Academic integrity is the foundation of the academic community. Because each student has the primary responsibility for being academically honest, students are advised to read and understand all sections of this policy relating to standards of conduct and academic life. Park University students and faculty members are encouraged to take advantage of the University resources available for learning about academic honesty (www.park.edu/current or http://www.park.edu/faculty/).from Park University 2011-2012 Undergraduate Catalog Page 93

Plagiarism:
Plagiarism involves the use of quotations without quotation marks, the use of quotations without indication of the source, the use of another's idea without acknowledging the source, the submission of a paper, laboratory report, project, or class assignment (any portion of such) prepared by another person, or incorrect paraphrasing. from Park University 2011-2012 Undergraduate Catalog Page 93

Attendance Policy:
Instructors are required to maintain attendance records and to report absences via the online attendance reporting system.

  1. The instructor may excuse absences for valid reasons, but missed work must be made up within the semester/term of enrollment.
  2. Work missed through unexcused absences must also be made up within the semester/term of enrollment, but unexcused absences may carry further penalties.
  3. In the event of two consecutive weeks of unexcused absences in a semester/term of enrollment, the student will be administratively withdrawn, resulting in a grade of "F".
  4. A "Contract for Incomplete" will not be issued to a student who has unexcused or excessive absences recorded for a course.
  5. Students receiving Military Tuition Assistance or Veterans Administration educational benefits must not exceed three unexcused absences in the semester/term of enrollment. Excessive absences will be reported to the appropriate agency and may result in a monetary penalty to the student.
  6. Report of a "F" grade (attendance or academic) resulting from excessive absence for those students who are receiving financial assistance from agencies not mentioned in item 5 above will be reported to the appropriate agency.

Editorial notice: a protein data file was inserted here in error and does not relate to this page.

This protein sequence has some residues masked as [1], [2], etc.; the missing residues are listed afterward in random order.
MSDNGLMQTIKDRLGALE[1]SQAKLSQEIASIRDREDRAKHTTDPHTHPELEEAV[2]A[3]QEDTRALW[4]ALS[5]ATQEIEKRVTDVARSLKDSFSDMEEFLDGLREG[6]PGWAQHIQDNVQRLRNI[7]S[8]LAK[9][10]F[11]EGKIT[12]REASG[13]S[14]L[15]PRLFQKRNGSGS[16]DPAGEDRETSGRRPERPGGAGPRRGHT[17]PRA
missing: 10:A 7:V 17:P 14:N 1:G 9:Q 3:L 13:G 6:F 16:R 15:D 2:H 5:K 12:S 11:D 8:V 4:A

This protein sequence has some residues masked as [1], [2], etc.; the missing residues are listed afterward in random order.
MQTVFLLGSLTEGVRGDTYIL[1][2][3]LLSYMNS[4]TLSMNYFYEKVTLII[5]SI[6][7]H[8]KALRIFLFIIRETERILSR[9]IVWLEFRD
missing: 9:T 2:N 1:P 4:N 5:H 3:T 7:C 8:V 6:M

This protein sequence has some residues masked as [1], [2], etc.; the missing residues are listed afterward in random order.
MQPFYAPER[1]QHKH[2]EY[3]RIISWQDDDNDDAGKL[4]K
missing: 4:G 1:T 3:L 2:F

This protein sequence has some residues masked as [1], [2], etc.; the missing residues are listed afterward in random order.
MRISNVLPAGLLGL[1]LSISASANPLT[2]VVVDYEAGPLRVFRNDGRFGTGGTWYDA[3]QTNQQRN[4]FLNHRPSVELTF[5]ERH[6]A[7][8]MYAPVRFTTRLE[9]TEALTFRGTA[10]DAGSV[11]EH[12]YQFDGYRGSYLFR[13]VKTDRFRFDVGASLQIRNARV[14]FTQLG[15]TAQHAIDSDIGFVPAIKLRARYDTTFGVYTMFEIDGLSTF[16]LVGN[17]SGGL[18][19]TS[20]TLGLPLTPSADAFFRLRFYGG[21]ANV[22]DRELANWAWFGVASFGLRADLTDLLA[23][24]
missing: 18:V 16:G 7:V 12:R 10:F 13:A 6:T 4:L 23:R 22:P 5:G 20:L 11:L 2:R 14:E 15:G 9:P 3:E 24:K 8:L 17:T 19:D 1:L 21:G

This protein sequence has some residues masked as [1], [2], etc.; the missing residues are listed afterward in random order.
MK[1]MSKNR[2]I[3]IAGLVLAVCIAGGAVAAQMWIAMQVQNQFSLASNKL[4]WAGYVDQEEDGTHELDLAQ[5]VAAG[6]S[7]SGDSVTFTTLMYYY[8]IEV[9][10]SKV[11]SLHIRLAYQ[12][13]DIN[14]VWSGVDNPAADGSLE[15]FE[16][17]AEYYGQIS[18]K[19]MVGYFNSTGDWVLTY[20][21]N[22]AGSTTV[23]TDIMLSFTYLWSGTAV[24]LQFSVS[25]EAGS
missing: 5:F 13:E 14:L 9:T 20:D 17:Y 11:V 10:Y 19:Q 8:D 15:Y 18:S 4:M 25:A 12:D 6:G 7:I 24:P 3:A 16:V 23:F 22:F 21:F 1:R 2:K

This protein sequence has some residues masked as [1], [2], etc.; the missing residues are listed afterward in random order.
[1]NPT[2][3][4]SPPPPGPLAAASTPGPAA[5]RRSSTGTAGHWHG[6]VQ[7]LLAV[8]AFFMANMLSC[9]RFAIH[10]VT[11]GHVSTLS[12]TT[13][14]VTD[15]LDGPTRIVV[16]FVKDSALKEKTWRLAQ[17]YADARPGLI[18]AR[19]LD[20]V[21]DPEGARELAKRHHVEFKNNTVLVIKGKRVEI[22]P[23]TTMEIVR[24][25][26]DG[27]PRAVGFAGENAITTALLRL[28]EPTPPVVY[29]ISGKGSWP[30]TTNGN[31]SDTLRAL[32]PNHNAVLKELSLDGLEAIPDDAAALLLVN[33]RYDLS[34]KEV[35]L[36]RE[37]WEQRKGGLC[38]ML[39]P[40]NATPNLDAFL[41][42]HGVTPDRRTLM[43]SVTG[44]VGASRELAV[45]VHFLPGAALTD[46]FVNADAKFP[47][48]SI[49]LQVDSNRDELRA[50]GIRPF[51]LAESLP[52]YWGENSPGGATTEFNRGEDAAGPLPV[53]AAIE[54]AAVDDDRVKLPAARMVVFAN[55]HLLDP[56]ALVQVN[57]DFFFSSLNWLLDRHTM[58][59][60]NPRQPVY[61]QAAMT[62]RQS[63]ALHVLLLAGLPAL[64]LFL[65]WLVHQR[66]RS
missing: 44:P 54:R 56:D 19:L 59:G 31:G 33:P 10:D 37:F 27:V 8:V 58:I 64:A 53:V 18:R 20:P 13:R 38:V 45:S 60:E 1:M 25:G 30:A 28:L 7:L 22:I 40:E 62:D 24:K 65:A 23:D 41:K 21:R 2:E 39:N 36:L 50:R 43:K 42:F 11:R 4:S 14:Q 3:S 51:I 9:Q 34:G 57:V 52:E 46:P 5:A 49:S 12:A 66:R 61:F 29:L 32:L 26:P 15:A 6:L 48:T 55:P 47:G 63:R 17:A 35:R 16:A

Park University 2011-2012 Undergraduate Catalog Page 96

Disability Guidelines:
Park University is committed to meeting the needs of all students that meet the criteria for special assistance. These guidelines are designed to supply directions to students concerning the information necessary to accomplish this goal. It is Park University's policy to comply fully with federal and state law, including Section 504 of the Rehabilitation Act of 1973 and the Americans with Disabilities Act of 1990, regarding students with disabilities. In the case of any inconsistency between these guidelines and federal and/or state law, the provisions of the law will apply. Additional information concerning Park University's policies and procedures related to disability can be found on the Park University web page: http://www.park.edu/disability .

Additional Information:
Project Paper Requirements:



Each student will prepare a minimum 10 page paper (content, excluding title page, references) that applies concepts learned in the class to explain how the financial markets and institutions contributed to the Great Recession.  At least 5 references must be included.  These references should be from legitimate sources such as academic journals, the Wall Street Journal, the Economist, etc.  Wikipedia is not an acceptable resource.



Paper will be graded based on the following:



Writing/Grammar - 10%

Content - Application of at least five concepts to explain the causes of the Great Recession -15% each at 50% total

Format - 10%

References - 5%




Copyright:

This material is protected by copyright
                               and can not be reused without author permission.

Last Updated:1/19/2012 9:37:54 PM